We propose directions for future research on aging and technology to address fundamental changes in the experience of later life that come with the “digitization” of societies. Our argument is contextualized by the massive investments of policy makers and companies in gerontechnologies and their failure to create scale and impact. Partly this failure is due to an interventionist logic that positions new technologies as interventions or solutions to the problems of aging. What has been overlooked – at least theoretically – is how aging is already co-constituted by gerontechnology design, the socio-material practices it enacts, and the policy discourse around them. Goals are (a) reviewing elements of the current aging and technology agenda, (b) demonstrating how the interventionist logic has hampered theory development (and practical impact), (c) pulling together key insights from the emerging body of empirical literature at the intersection of social gerontology and Science and Technology Studies (STS), with the objective of (d) providing directions for future research on aging and technology. Our argument presents the theoretical gains that can be made by combining insights from STS and social gerontology to research the co-constitution of aging and technology.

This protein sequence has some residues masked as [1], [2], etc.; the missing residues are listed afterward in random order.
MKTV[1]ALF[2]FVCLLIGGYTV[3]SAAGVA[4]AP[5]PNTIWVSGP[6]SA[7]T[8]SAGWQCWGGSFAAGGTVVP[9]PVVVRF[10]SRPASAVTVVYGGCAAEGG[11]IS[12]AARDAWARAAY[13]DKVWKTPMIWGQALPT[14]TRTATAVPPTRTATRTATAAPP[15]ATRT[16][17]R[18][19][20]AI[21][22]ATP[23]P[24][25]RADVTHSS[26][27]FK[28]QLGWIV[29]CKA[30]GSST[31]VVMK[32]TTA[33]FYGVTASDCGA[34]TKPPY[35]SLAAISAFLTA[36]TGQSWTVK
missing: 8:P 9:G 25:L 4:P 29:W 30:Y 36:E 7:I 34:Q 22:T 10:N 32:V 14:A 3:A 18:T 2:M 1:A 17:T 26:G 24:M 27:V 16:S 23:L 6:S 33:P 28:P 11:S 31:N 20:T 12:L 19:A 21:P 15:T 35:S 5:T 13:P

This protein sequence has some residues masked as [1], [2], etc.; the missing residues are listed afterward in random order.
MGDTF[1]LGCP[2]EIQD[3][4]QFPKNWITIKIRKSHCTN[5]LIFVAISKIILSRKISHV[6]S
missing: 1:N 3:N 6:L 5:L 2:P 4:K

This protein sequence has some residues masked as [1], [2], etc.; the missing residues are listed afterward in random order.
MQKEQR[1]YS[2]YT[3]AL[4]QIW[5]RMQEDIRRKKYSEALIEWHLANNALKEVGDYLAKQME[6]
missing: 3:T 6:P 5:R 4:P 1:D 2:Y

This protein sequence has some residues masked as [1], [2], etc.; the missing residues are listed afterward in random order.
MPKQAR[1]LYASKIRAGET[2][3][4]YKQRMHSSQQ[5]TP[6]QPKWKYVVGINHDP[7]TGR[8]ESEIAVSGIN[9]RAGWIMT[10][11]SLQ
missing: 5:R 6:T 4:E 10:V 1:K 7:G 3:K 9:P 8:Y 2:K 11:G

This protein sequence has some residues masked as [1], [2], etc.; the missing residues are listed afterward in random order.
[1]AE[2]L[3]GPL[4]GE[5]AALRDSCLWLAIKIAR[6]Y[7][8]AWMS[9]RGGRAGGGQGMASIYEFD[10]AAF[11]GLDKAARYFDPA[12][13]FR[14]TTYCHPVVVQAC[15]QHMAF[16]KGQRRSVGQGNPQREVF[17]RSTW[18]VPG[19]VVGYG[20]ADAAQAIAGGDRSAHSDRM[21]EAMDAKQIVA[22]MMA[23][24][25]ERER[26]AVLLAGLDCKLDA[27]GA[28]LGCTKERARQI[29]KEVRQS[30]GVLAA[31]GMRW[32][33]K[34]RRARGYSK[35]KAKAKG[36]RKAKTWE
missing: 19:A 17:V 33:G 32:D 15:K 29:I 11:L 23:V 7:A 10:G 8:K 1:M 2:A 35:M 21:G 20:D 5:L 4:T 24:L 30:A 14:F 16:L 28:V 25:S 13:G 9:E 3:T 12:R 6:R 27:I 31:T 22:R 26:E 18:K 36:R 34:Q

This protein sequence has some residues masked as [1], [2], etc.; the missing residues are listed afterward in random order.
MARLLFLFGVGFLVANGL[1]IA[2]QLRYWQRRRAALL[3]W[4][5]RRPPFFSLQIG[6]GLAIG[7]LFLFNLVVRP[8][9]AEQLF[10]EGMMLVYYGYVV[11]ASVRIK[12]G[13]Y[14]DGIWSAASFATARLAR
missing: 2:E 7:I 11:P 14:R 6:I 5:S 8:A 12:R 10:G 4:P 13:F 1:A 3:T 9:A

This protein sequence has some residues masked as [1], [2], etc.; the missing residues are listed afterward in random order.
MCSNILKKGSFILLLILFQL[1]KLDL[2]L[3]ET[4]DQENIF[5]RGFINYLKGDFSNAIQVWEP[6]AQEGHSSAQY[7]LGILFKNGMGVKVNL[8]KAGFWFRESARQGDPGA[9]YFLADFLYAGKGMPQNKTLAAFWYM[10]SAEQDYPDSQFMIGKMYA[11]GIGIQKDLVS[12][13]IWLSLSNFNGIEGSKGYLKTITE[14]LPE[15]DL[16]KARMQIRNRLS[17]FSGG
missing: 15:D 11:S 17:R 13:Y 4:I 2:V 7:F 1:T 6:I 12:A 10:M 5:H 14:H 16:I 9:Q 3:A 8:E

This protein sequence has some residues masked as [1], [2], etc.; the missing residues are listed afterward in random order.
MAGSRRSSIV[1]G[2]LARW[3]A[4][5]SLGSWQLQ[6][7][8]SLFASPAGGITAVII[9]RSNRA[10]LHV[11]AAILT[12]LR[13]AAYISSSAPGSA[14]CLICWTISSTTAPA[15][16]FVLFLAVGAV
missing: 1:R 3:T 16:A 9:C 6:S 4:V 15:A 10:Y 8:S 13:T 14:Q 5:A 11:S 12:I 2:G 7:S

- Science and technology studies